Review: Cocoa Village Playhouse ‘West Side Story’

Dillon Giles and Isabel Prado in Cocoa Village Playhouse’s ‘West Side Story.’ Photo (detail) by Megan Abbott Photography.


From the first downbeat in the splendid overture to “West Side Story,” you know you are in for a treat with Cocoa Village Playhouse’ marvelously sung, beautifully staged and exquisitely run production of “West Side Story.”

While the musical is an amazing 58 years old, it still resonates with power and thematic relevance. Of course, that in part is due to its universality and its creators — composer Leonard Bernstein, lyricist Stephen Sondheim, librettist Arthur Laurents and choreographer Jerome Robbins. There have been four revivals since its 1957 Broadway debut plus the celebrated 1961 Robert Wise movie musical. You’d be hard pressed to name a county in this country which has not produced this beloved American musical either in either community or academic theater.

Based on Shakespeare’s “Romeo and Juliet,” the theme is the toll exacted by ethnic hatred and bigotry. Like the Shakespeare tragedy, it begins with a fight between rival street gangs — here, it’s the Jets and the Sharks — then a dance where two unlikely young people fall in love, setting in action a string of incidents resulting in tragedy.

In “West Side Story,” the “star crossed lovers” are Tony, whose best friend is the leader of the Caucasian Jets, and Maria, whose brother is leader of the Puerto Rican Sharks. It is set in the late 1950s in New York City’s Upper West Side, before it was gentrified.

You’re gonna melt when you hear Isabel Prado sing “Tonight” and “One Heart” in her role of Maria. Beautiful and sensitive, talented and expressive, this young soprano has the goods. Opposite her is the beautifully voiced Dillon Giles, a crooner in the making who is a splendid, heartfelt Tony. When he sings “Something’s Coming” you feel Tony’s excitement and he builds onto it with the aria “Maria.”

Nicole Ramos will steal your heart as Anita, especially in “A Boy Like That/I Have a Love” duet with Maria. We see her character grow from bitter when she sings “Very smart Maria, very smart!” and then finally allowing herself to understand the love Maria has for Tony.

Frederic Toland brings good, solid toughness onto the stage as Action, the ready to rumble Jets member. He goes from funny in “Gee, Officer Krupke,” the musical number in which the Jets members parody the established court system, to darkly menacing in the scene when Anita goes to Doc’s Drugstore to deliver an important message to Tony.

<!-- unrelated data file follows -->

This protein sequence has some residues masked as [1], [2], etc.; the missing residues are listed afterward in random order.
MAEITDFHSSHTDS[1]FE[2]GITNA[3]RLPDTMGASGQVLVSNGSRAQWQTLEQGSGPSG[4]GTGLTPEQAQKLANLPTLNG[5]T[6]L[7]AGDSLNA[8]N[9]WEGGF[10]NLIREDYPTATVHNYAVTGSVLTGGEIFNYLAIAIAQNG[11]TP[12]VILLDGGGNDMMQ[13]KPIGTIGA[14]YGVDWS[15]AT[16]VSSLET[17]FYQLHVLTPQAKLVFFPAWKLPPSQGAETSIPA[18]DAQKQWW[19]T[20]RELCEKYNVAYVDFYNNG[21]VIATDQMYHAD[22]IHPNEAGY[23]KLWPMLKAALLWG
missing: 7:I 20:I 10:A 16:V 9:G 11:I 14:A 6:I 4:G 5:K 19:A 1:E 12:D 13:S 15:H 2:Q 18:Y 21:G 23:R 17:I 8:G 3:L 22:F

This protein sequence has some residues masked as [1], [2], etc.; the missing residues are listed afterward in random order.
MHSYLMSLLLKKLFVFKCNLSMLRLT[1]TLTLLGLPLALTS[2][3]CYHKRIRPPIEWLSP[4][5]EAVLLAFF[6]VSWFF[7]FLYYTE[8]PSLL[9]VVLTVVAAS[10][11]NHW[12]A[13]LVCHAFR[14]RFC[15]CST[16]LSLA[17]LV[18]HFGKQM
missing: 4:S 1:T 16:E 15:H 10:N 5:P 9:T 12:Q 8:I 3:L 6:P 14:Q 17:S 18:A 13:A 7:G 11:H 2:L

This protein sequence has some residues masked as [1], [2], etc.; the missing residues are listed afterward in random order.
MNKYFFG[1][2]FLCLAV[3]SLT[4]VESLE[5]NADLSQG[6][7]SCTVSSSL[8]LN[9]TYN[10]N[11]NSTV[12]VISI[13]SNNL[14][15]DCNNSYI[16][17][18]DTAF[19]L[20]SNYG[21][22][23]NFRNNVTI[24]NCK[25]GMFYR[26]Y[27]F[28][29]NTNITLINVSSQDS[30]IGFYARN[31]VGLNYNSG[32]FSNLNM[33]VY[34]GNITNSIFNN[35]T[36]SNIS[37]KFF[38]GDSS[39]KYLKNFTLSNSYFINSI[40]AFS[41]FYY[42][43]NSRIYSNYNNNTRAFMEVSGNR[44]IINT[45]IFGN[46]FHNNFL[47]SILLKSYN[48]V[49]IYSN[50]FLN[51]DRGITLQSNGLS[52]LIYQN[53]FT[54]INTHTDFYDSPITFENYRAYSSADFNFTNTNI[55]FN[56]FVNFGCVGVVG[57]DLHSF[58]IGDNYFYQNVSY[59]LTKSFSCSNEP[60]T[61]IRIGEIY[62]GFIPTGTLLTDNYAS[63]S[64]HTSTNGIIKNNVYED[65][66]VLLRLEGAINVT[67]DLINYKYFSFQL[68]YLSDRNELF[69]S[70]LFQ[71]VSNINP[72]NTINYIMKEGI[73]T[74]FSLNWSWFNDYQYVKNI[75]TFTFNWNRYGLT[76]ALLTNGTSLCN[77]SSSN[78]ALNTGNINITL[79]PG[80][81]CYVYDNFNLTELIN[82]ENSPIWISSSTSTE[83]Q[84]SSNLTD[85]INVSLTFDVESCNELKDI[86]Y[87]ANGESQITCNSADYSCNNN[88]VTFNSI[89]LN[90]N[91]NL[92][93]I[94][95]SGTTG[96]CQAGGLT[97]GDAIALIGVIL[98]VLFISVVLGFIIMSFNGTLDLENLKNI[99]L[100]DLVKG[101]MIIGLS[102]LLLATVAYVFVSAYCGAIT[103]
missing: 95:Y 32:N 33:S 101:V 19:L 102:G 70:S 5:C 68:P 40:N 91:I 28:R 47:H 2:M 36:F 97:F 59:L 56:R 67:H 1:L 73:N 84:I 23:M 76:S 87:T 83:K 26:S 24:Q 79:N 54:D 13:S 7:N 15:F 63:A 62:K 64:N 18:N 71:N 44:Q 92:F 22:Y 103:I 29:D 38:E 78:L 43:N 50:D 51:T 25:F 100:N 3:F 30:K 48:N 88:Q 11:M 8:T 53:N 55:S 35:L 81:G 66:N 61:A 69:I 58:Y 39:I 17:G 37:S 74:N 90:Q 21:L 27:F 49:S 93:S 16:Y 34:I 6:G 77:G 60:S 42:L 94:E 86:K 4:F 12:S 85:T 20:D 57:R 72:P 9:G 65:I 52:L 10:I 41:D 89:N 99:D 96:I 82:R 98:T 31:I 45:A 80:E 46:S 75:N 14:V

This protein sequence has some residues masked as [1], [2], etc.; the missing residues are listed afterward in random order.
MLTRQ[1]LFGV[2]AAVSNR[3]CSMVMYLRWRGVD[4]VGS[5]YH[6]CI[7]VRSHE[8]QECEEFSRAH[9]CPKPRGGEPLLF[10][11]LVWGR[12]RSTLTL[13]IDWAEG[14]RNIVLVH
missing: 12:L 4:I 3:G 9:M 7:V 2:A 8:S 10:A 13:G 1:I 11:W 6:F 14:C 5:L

Other standouts are Justine Radlein as Riff, Tyreek Greene as Bernardo, Mitchel Burns as Big Deal and Robbie Mackish as Diesel.

Co-directors Anastacia Hawkins-Smith and choreographer Pamela Larson, wisely base staging and dance numbers on Jerome Robbins’ original choreography. While parts of the dancing may be challenging for some, you cannot do this show without those soaring Jerome Robbins gestures and we are happy to accept that not everyone on that stage is a professionally trained dancer. Good fight direction by Lawrence Mazza.

Big kudos to music director/conductor J. Thomas Black, Jr. who scores a bulls’ eye. Really. The music is sensational. And a “woo hoo” to percussionist Mike Bauer.

Ian Cook’s scenic and lighting design smartly create complex, darkened, claustrophobic environments from which the characters rightfully cannot escape. His use of stars at the dance is a sweet nod to the Bard’s “star crossed lovers” motif. Daniel Hill’s costume design is flawless (although the hairdo for some of those girls is a bit too “today” and not enough 1950s). And Sheryl Koby continues to amaze with her professional scenic painting.

But another big kudo here to the very professional work by stage manager Brian Brown. He keeps this show moving fast with scenery flying and getting pushed on and off in two seconds at the most, especially so in the “Somewhere” ballet which takes us immediately from Maria’s bedroom to a bucolic setting and back again. No doubt, Mr. Brown must be a terror backstage.

This is some show. You won’t want to miss it.

For a video of the opening night excitement, click here.

SIDE O’ GRITS: “West Side Story” runs through Feb. 22 at Cocoa Village Playhouse, 300 Brevard Ave., Cocoa. Curtain is 7:30 p.m. Thursdays through Saturdays and 2:30 p.m. Saturdays and Sundays. Tickets are $18 to $32. Call 321-636-5050 or visit